Books, Reviews

Find Me book review: a flawed followup to Call Me By Your Name

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There’s a moment in Find Me, André Aciman’s sequel to his 2007 novel Call Me By Your Name, that reveals what he is trying to do. Samuel, the father of that novel’s protagonist Elio, is talking to Miranda, a young and attractive woman he’s met and fallen for on the train. The attraction is, of course, mutual.

“…Perhaps going about one’s daily life with all its paltry joys and sorrows is the surest way of keeping true life at bay.”

“So there may be no such thing as real life. Only clumsy, ordinary, day-to-day stuff—is this what you think?”

I did not answer.

“I just hope there is more than the day-to-day stuff. But I never found it, maybe because finding it scares me.”

I am sympathetic to this idea. Part of why I loved Luca Guadagnino’s 2017 film adaptation of Call Me By Your Name is that it was an emotionally resonant excursion away from all that day-to-day stuff.

And yet Find Me is flawed in ways that had me questioning the intensity of my adoration for its precursor.

Call Me By Your Name depicts the intense, all-too-brief romance between an anxious 17-year-old boy (Elio) and a 24-year-old man (Oliver) in an idyllic villa “somewhere in northern Italy”.

Beginning roughly a decade later, Find Me is far more concerned with Elio’s father Samuel than in Elio and Oliver.

Indeed, the first third of the novel is entirely from his perspective. We are therefore treated to sentences such as the following:

“Years ago, in a building not three blocks from here, I was reading Byzantine scholiasts, lost in the world of pre-Islamic Constantinople, yet the sperm cell from her pa’s gonads that would become Miranda hadn’t even been released. I stared at her.”

It’s a startling paragraph. On one level you have to admire Aciman’s refusal to give fans of Call Me By Your Name what they expect. It’s certainly not what the publisher’s marketing department want you to expect either: the back cover of the edition I read made no reference to Samuel.

We do eventually learn about what happened to Elio and Oliver. But the first third of Find Me is devoted to this burgeoning romance between his father and a young woman. There’s nothing inherently wrong with that, but then Samuel starts seeping into the rest of the novel, to the sections told from Elio’s perspective, even Oliver’s. It’s as if Aciman is realising as he’s writing that Samuel is who he has always been really interested in.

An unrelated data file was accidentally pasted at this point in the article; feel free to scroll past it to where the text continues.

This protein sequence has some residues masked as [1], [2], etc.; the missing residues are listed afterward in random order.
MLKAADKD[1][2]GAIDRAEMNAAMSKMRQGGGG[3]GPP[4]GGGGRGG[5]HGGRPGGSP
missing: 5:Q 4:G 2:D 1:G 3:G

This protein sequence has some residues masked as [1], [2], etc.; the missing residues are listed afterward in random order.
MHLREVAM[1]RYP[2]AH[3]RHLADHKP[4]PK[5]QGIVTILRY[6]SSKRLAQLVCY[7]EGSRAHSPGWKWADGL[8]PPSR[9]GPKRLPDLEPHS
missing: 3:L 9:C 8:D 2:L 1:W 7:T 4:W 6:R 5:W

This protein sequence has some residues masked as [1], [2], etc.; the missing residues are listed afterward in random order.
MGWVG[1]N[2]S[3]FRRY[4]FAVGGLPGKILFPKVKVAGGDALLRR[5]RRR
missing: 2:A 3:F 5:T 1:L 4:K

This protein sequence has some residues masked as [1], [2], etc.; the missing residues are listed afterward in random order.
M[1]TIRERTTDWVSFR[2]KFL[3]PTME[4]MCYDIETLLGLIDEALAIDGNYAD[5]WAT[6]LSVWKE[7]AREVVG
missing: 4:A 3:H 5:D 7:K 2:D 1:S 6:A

In D.A. Miller’s blistering critique of Guadagnino’s film, he derides Samuel and his (now ex) wife Annella as Elio’s “smother-father”, engineering their son’s love life. I strongly disagree: I find the film’s much-discussed final monologue, in which Samuel urges his son to unashamedly follow his desires, to be a key part of its emotional appeal.

But in Find Me, Aciman makes Miller’s argument for him.

“You above everyone else made me who I am today,” he has Elio tell his father. “You taught me how to love…better yet you taught me that we have one life only and that time is always stacked against us.”

To this Samuel realises that he is “indeed the luckiest father alive.”

Spare me.

There is a lot of musing in this book, whether on music (“no more than the sound of our regrets put to a cadence”, apparently) or the passage of time. Always, the passage of time.

This is a mostly frustrating, even exhausting novel.

Mostly the effect of all this is deadening: a succession of intermittently intriguing thoughts, ideas and notions and a lot of intense, albeit articulate, hand-wringing.

At one point, Aciman writes of Elio and his lover standing at a doorway “like two characters looking on as Velazquez paints his two monarchs.”

That sentence only makes sense if you understand the reference. Aciman won’t explain it for you, and the book is full-to-the-brim with such moments. He seems uninterested in rendering this rarefied world accessible to outsiders.

There are moments that work. As in previous novels, he excels at writing the small, telling details of human interaction. On flirtation, he is particularly perceptive. “I noticed that he tended to start some sentences with the word and,” he writes from Elio’s perspective, “perhaps to smooth out the jolting or missing transition between unrelated subjects, especially when broaching something slightly more probing, more personal.”

Who can’t relate to such a tendency?

A final plot reveal, casually raised in a matter-of-fact way, makes all of the previous focus on the character of Samuel momentarily worthwhile. The book’s final interaction instantly undoes that work.

This is a mostly frustrating, even exhausting novel. Good art can, indeed does, offer an escape from the “paltry emotions” of the day-to-day, as Aciman puts it, offering a window into true life. Call Me By Your Name manages it. His previous novel, Enigma Variations, accomplished the remarkable feat of pulling this off with the final word of the final sentence. Find Me, by contrast, manages only the occasional glimpse at its shadow.

Find Me (Faber, $29.99) is released in November. allenandunwin.com

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